CONTRIBUTED BETTER TO GIIVE THAN RECEIVE: Instead of receiving gifts for their 12th or 13th birthdays, several area boys asked the families and others to make donations to the Marion L. Shepard Cancer Center. Shown are the boys — Courtland Whitley, Allen Crisp, Jackson Paul, Grant Crisp, Wilson Peed and Harrison Schmidt — and Shepard Cancer Foundation board members Gary Wilson, Ainsley Rusevlyan and Catherine Pfeiffer.
CONTRIBUTED
BETTER TO GIIVE THAN RECEIVE: Instead of receiving gifts for their 12th or 13th birthdays, several area boys asked the families and others to make donations to the Marion L. Shepard Cancer Center. Shown are the boys — Courtland Whitley, Allen Crisp, Jackson Paul, Grant Crisp, Wilson Peed and Harrison Schmidt — and Shepard Cancer Foundation board members Gary Wilson, Ainsley Rusevlyan and Catherine Pfeiffer.

Archived Story

Others before self: boys donate birthday funds

Published 7:06pm Saturday, March 8, 2014

 

Several area boys are living examples that it’s better to give than receive.

Their decision to forgo gifts for their 12th or 13th birthdays resulted in donations going to the Marion L. Shepard Cancer Center. Each of the boys has a family member and/or neighbor who have been served by the cancer center. They raised $1,338 through donations made by their families and friends. The boys have known each other for several years and attend school together at P.S. Jones Middle School.

The fundraising effort not only impressed their families but others, too.

“All of us are really good friends. It’s an unusual things for 13-year-olds to do on their birthdays,” said Allen Crisp of Washington. “All of the people involved, all the boys, have family members that have been treated in that cancer center.”

One of his grandparents, who is living, was treated at the center.

The request for people to make donations to the cancer center instead of buying birthday presents for the boys was included on invitations to their joint birthday party. The boys set no funding raising goal, other than to raise as much money as they could for the cancer center.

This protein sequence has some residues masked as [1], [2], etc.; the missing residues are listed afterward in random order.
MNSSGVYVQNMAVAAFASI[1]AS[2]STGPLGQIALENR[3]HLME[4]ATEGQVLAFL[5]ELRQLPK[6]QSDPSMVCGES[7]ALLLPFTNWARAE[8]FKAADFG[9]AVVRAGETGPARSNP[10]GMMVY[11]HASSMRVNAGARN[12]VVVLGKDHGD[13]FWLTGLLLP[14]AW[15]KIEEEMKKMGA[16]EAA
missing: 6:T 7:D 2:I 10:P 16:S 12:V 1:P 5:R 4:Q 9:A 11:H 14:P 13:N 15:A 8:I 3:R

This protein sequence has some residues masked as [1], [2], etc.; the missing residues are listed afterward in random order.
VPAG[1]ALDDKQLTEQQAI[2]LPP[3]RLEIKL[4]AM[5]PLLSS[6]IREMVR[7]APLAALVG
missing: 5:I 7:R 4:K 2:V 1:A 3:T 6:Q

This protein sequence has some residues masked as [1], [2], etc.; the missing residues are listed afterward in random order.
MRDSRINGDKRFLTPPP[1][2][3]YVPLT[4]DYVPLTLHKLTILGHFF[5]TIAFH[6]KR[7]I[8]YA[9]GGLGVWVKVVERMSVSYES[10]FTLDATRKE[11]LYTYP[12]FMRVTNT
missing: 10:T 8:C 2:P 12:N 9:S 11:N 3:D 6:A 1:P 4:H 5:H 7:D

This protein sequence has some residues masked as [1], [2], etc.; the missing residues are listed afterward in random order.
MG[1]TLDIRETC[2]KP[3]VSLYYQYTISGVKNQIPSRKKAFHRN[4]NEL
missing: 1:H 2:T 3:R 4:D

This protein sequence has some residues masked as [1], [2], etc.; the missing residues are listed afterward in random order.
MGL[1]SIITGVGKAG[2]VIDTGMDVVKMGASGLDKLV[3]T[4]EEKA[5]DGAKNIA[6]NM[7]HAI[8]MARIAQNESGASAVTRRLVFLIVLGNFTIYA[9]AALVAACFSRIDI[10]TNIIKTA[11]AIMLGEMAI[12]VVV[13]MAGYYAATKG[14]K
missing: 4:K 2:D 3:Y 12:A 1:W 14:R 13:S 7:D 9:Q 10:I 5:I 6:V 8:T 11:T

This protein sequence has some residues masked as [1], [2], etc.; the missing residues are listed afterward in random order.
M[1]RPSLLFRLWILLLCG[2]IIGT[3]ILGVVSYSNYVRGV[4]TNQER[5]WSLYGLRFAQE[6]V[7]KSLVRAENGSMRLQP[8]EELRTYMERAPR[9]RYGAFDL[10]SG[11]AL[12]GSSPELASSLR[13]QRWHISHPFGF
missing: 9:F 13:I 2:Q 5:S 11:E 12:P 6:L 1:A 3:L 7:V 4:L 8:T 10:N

Harrison Schmidt, also of Washington, explains how the project came about: “We were having a party; and it’s better to give than receive. So, I already had everything I needed. So, I figured why not give to somebody who doesn’t have everything.”

Courtland Whitley, another Washington boy, said a grandparent and neighbor were treated at the cancer center.

“These are all my friends. We wanted to help other people that didn’t have as much as we did. So, we just came up with this,” he said.

Grant Crisp, yet another Washington youth, said, “Just like they all said, we had all come up with this idea that we wanted to help other people this year and come up with a plan to raise money for anyone who had cancer.”

Kara Whitley, mother of Courtland Whitley, said she was surprised the boys came up with the plan.

“These boys are very active in their churches and very active in the community. They’ve always very outgoing personalities. They like to volunteer and help,” she said. “I think it was very mature of them to think, ‘Well, we have enough. Let’s think of something we can do to give back to others.’ I think a common thread between all of them was that they’ve all experienced somebody that they love go through cancer. … I was surprised at how much money they raised, though. I would have never though they would have raised that much money at all.”

Asked about her first reaction to the boys’ plan, April Schmidt said, “Just pride in all of them. They’re a good group of boys. They’ve known each other since kindergarten. They just seem to always want to do the right thing.”

 

 

 

 

 

 

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